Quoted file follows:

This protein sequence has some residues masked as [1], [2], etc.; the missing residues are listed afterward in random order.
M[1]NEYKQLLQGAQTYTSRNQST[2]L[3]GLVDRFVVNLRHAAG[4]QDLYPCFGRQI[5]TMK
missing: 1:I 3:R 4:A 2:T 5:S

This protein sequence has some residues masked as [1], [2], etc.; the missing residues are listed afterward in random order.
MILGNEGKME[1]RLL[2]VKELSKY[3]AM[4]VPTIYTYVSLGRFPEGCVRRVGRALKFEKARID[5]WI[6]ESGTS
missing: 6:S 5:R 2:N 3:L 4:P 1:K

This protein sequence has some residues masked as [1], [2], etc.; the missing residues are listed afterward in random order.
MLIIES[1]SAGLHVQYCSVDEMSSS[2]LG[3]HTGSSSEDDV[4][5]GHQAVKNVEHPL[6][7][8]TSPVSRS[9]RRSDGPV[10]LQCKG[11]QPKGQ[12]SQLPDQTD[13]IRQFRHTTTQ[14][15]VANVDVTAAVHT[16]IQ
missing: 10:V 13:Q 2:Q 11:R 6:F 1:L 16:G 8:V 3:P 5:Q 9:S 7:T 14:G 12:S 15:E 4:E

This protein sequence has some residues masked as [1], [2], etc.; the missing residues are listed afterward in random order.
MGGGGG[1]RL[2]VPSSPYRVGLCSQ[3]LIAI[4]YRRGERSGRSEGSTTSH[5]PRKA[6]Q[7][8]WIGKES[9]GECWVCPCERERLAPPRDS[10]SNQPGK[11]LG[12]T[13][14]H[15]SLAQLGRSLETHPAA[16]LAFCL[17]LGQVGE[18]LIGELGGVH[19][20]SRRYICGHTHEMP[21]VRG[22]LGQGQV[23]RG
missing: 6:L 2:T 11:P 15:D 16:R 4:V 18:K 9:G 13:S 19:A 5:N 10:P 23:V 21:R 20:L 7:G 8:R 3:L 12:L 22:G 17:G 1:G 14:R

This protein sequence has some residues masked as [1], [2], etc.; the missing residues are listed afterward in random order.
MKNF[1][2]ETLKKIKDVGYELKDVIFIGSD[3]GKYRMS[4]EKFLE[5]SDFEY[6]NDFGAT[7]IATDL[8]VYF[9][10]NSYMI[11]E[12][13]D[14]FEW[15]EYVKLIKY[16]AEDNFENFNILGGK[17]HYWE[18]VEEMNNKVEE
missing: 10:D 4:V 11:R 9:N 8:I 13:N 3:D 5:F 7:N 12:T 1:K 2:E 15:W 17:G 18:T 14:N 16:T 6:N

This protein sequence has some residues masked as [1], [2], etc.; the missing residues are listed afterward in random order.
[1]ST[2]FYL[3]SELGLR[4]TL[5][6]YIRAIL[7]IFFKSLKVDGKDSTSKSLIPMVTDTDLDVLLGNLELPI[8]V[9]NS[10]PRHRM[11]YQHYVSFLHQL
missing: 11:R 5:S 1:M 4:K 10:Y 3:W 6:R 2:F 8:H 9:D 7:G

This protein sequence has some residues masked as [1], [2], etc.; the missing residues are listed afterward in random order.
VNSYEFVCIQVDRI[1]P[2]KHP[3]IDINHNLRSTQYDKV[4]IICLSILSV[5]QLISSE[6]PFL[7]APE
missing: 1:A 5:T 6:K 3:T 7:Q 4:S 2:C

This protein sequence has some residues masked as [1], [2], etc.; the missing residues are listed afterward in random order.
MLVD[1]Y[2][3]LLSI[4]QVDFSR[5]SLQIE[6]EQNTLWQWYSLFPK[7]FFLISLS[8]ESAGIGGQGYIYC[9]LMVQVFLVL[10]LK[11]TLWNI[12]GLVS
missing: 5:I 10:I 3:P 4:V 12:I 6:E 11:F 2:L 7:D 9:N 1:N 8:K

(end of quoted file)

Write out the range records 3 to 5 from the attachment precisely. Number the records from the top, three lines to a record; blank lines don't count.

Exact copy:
This protein sequence has some residues masked as [1], [2], etc.; the missing residues are listed afterward in random order.
MLIIES[1]SAGLHVQYCSVDEMSSS[2]LG[3]HTGSSSEDDV[4][5]GHQAVKNVEHPL[6][7][8]TSPVSRS[9]RRSDGPV[10]LQCKG[11]QPKGQ[12]SQLPDQTD[13]IRQFRHTTTQ[14][15]VANVDVTAAVHT[16]IQ
missing: 10:V 13:Q 2:Q 11:R 6:F 1:L 16:G 8:V 3:P 5:Q 9:S 7:T 14:G 12:S 15:E 4:E

This protein sequence has some residues masked as [1], [2], etc.; the missing residues are listed afterward in random order.
MGGGGG[1]RL[2]VPSSPYRVGLCSQ[3]LIAI[4]YRRGERSGRSEGSTTSH[5]PRKA[6]Q[7][8]WIGKES[9]GECWVCPCERERLAPPRDS[10]SNQPGK[11]LG[12]T[13][14]H[15]SLAQLGRSLETHPAA[16]LAFCL[17]LGQVGE[18]LIGELGGVH[19][20]SRRYICGHTHEMP[21]VRG[22]LGQGQV[23]RG
missing: 6:L 2:T 11:P 15:D 16:R 4:V 18:K 9:G 13:S 19:A 5:N 10:P 23:V 21:R 20:L 7:G 8:R 3:L 12:L 22:G 17:G 1:G 14:R

This protein sequence has some residues masked as [1], [2], etc.; the missing residues are listed afterward in random order.
MKNF[1][2]ETLKKIKDVGYELKDVIFIGSD[3]GKYRMS[4]EKFLE[5]SDFEY[6]NDFGAT[7]IATDL[8]VYF[9][10]NSYMI[11]E[12][13]D[14]FEW[15]EYVKLIKY[16]AEDNFENFNILGGK[17]HYWE[18]VEEMNNKVEE
missing: 10:D 4:V 11:R 9:N 8:I 13:N 3:D 5:F 7:N 12:T 1:K 2:E 15:W 17:G 18:T 14:N 16:T 6:N